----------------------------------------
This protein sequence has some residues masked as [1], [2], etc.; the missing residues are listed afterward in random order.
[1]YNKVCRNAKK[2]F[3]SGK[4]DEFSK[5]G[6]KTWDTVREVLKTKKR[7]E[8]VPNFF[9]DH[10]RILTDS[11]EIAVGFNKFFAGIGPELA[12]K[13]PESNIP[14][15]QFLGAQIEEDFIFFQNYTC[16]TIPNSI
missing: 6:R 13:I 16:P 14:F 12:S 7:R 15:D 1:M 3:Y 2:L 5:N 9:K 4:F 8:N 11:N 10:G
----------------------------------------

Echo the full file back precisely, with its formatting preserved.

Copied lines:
This protein sequence has some residues masked as [1], [2], etc.; the missing residues are listed afterward in random order.
[1]YNKVCRNAKK[2]F[3]SGK[4]DEFSK[5]G[6]KTWDTVREVLKTKKR[7]E[8]VPNFF[9]DH[10]RILTDS[11]EIAVGFNKFFAGIGPELA[12]K[13]PESNIP[14][15]QFLGAQIEEDFIFFQNYTC[16]TIPNSI
missing: 6:R 13:I 16:P 14:F 12:S 7:R 15:D 1:M 3:Y 2:L 5:N 9:K 4:F 8:N 11:N 10:G